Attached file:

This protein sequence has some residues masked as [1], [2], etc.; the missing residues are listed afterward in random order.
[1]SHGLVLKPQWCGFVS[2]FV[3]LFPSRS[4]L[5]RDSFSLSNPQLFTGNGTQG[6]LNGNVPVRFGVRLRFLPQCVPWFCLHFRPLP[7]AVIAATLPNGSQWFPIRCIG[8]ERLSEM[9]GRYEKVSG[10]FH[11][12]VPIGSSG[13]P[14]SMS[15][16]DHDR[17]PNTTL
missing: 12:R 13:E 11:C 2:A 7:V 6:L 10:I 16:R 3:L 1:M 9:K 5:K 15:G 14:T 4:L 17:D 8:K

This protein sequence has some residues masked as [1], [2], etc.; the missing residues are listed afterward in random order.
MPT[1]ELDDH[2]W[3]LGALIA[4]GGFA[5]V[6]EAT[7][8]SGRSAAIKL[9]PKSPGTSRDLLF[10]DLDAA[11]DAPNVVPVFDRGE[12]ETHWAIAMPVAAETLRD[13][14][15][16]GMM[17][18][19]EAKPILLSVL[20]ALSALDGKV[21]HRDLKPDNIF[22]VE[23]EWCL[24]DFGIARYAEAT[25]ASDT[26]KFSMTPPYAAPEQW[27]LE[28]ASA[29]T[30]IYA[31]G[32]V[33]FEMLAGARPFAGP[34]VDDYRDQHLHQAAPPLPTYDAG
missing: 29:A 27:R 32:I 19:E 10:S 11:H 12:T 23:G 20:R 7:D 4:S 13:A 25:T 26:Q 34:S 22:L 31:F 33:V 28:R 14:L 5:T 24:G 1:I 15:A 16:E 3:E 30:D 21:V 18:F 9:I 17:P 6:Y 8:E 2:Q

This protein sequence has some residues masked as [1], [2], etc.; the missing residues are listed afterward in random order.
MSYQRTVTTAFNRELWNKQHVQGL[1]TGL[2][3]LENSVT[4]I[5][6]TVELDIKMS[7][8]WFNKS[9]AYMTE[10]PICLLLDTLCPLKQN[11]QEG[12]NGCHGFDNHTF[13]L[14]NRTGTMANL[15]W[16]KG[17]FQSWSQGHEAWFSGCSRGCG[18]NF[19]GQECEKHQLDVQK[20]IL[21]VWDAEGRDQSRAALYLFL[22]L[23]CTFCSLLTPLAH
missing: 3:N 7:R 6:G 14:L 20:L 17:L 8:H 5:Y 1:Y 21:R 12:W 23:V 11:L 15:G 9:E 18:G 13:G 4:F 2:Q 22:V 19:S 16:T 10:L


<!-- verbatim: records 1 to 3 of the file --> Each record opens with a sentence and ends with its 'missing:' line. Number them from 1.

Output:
This protein sequence has some residues masked as [1], [2], etc.; the missing residues are listed afterward in random order.
[1]SHGLVLKPQWCGFVS[2]FV[3]LFPSRS[4]L[5]RDSFSLSNPQLFTGNGTQG[6]LNGNVPVRFGVRLRFLPQCVPWFCLHFRPLP[7]AVIAATLPNGSQWFPIRCIG[8]ERLSEM[9]GRYEKVSG[10]FH[11][12]VPIGSSG[13]P[14]SMS[15][16]DHDR[17]PNTTL
missing: 12:R 13:E 11:C 2:A 7:V 6:L 10:I 16:R 3:L 1:M 9:K 5:K 15:G 14:T 4:L 17:D 8:K

This protein sequence has some residues masked as [1], [2], etc.; the missing residues are listed afterward in random order.
MPT[1]ELDDH[2]W[3]LGALIA[4]GGFA[5]V[6]EAT[7][8]SGRSAAIKL[9]PKSPGTSRDLLF[10]DLDAA[11]DAPNVVPVFDRGE[12]ETHWAIAMPVAAETLRD[13][14][15][16]GMM[17][18][19]EAKPILLSVL[20]ALSALDGKV[21]HRDLKPDNIF[22]VE[23]EWCL[24]DFGIARYAEAT[25]ASDT[26]KFSMTPPYAAPEQW[27]LE[28]ASA[29]T[30]IYA[31]G[32]V[33]FEMLAGARPFAGP[34]VDDYRDQHLHQAAPPLPTYDAG
missing: 29:A 27:R 32:I 19:E 10:S 11:H 12:T 23:G 20:R 7:D 4:S 13:A 25:T 26:Q 34:S 22:L 31:F 33:V 28:R 14:L 5:T 24:G 1:I 15:A 16:E 3:E 30:D 21:V 18:F 9:I 17:P 6:Y 8:E 2:Q

This protein sequence has some residues masked as [1], [2], etc.; the missing residues are listed afterward in random order.
MSYQRTVTTAFNRELWNKQHVQGL[1]TGL[2][3]LENSVT[4]I[5][6]TVELDIKMS[7][8]WFNKS[9]AYMTE[10]PICLLLDTLCPLKQN[11]QEG[12]NGCHGFDNHTF[13]L[14]NRTGTMANL[15]W[16]KG[17]FQSWSQGHEAWFSGCSRGCG[18]NF[19]GQECEKHQLDVQK[20]IL[21]VWDAEGRDQSRAALYLFL[22]L[23]CTFCSLLTPLAH
missing: 3:N 7:R 6:G 14:L 20:L 17:L 8:H 5:Y 1:Y 21:R 12:W 23:V 11:L 15:G 9:E 18:G 13:G 4:F 2:Q 22:V 19:S 16:T 10:L